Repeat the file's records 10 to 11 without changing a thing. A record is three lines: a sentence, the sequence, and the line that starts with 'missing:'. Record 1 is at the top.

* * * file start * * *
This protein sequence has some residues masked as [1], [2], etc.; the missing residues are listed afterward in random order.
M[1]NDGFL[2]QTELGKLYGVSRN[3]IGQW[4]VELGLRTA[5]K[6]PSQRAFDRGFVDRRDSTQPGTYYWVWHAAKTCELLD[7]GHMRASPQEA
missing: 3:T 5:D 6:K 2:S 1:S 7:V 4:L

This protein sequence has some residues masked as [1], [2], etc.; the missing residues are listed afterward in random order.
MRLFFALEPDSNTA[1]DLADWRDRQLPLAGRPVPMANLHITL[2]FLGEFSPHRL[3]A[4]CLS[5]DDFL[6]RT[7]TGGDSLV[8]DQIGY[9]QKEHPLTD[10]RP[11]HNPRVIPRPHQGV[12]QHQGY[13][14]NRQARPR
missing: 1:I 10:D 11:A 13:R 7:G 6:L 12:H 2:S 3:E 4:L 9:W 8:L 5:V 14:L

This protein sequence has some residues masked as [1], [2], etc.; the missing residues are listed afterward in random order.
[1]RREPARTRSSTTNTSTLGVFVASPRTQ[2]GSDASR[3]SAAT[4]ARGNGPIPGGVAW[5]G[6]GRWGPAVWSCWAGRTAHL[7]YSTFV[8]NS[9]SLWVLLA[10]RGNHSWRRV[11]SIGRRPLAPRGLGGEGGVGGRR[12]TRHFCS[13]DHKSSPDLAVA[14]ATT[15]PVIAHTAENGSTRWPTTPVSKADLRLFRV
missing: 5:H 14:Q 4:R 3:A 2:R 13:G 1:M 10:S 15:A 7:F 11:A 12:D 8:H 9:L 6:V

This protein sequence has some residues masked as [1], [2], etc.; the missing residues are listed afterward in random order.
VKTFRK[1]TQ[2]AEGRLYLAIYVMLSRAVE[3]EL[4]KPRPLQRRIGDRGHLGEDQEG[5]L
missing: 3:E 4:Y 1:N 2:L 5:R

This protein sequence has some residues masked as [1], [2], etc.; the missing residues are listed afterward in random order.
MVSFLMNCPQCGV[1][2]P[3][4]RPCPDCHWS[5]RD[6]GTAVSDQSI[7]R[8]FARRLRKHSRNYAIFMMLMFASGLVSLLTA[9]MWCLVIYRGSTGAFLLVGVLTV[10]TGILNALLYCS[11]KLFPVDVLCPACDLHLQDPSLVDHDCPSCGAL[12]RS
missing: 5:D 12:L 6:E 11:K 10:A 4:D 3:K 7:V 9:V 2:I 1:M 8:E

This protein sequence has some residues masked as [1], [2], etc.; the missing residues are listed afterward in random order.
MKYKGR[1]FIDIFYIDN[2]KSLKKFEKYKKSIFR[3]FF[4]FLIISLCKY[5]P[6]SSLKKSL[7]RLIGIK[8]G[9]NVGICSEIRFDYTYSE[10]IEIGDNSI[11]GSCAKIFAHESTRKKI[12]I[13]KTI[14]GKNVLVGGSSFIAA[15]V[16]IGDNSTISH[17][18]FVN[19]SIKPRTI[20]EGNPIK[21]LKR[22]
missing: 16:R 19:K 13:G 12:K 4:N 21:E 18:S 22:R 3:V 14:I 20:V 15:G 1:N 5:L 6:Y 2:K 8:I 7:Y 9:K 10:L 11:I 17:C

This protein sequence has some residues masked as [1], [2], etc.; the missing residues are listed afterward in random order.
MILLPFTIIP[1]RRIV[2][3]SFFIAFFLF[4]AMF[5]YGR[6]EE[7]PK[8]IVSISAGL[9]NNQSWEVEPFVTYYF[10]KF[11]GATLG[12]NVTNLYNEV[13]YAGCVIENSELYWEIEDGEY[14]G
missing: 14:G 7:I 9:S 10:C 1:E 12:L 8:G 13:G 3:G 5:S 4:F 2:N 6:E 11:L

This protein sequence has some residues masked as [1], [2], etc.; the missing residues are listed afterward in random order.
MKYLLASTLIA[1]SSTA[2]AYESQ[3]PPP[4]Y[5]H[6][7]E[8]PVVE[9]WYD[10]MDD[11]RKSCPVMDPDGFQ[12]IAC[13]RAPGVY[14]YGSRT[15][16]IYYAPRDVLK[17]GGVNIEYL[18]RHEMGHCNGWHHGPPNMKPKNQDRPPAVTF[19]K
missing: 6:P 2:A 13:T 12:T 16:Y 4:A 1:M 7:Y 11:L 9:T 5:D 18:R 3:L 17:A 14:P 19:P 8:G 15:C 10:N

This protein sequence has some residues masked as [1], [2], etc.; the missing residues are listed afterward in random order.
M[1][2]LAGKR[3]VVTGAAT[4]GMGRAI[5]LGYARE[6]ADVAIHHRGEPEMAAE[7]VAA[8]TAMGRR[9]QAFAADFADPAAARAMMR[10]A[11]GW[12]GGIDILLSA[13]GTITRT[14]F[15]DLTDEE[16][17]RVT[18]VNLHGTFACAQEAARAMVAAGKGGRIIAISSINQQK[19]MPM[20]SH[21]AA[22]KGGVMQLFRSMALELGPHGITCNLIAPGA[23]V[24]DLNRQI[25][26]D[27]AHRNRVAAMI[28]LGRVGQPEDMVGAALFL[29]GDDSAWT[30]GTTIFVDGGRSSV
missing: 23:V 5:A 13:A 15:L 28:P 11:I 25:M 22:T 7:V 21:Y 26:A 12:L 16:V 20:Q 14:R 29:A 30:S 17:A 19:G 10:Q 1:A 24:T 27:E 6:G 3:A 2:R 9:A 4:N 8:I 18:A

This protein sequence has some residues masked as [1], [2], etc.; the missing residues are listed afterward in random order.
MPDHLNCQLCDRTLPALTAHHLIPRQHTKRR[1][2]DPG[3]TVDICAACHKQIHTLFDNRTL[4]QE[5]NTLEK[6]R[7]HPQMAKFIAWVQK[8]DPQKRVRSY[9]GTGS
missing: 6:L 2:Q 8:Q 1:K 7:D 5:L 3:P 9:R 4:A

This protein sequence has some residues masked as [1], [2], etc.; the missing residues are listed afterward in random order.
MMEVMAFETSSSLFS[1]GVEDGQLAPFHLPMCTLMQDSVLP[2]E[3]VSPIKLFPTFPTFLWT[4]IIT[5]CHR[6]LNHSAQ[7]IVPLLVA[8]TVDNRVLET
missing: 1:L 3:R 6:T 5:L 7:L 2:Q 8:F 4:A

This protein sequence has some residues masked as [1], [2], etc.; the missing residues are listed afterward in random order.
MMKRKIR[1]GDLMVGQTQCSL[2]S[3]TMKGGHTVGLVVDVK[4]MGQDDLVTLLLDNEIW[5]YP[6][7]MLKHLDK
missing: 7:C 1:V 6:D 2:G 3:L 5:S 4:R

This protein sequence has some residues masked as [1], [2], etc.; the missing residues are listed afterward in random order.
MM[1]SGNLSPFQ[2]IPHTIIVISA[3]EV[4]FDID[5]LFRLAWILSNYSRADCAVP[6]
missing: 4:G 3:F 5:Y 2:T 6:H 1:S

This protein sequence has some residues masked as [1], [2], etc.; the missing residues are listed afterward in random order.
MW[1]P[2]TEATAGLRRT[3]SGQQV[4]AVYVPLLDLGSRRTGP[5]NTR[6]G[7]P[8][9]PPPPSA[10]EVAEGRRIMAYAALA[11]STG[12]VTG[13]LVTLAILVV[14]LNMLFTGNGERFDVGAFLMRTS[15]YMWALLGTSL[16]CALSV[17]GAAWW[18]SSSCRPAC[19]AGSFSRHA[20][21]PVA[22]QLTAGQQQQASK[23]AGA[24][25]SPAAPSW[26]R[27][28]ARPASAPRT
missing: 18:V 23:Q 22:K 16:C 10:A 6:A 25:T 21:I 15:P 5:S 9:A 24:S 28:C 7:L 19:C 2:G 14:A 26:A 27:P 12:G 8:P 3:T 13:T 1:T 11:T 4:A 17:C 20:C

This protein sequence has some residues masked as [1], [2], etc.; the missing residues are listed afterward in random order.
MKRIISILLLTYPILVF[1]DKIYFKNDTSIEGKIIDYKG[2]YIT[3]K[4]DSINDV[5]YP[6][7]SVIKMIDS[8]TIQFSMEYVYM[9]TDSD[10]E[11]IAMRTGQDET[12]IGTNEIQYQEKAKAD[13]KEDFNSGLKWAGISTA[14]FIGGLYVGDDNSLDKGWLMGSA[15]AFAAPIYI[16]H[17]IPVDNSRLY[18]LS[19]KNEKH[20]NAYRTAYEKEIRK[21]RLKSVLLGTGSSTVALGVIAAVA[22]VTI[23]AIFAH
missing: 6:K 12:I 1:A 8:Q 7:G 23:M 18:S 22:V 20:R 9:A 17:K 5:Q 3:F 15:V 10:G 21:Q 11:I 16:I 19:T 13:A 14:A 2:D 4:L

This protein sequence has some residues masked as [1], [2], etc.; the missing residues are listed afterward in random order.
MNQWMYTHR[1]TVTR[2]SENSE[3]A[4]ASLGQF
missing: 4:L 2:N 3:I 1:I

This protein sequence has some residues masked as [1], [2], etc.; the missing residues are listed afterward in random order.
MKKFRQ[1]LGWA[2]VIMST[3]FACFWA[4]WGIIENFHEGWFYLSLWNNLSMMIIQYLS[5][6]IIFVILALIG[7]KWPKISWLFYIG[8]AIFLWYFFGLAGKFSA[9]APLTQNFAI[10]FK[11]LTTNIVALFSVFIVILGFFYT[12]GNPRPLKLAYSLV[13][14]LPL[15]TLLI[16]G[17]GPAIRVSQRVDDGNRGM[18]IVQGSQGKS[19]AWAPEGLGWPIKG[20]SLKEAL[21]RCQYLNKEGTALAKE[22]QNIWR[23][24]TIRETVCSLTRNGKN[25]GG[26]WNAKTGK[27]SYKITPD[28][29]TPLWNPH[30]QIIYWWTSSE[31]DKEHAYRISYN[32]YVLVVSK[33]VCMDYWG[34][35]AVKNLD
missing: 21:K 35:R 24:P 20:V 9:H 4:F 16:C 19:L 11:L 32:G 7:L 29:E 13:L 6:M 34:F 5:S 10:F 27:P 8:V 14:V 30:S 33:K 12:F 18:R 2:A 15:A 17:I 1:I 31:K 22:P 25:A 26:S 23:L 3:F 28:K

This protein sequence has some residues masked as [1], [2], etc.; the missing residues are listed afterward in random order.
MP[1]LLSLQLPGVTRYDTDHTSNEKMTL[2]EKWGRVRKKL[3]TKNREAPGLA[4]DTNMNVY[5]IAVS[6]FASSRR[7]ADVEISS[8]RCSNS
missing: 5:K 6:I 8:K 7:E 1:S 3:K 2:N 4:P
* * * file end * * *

This protein sequence has some residues masked as [1], [2], etc.; the missing residues are listed afterward in random order.
MPDHLNCQLCDRTLPALTAHHLIPRQHTKRR[1][2]DPG[3]TVDICAACHKQIHTLFDNRTL[4]QE[5]NTLEK[6]R[7]HPQMAKFIAWVQK[8]DPQKRVRSY[9]GTGS
missing: 6:L 2:Q 8:Q 1:K 7:D 5:L 3:P 9:R 4:A

This protein sequence has some residues masked as [1], [2], etc.; the missing residues are listed afterward in random order.
MMEVMAFETSSSLFS[1]GVEDGQLAPFHLPMCTLMQDSVLP[2]E[3]VSPIKLFPTFPTFLWT[4]IIT[5]CHR[6]LNHSAQ[7]IVPLLVA[8]TVDNRVLET
missing: 1:L 3:R 6:T 5:L 7:L 2:Q 8:F 4:A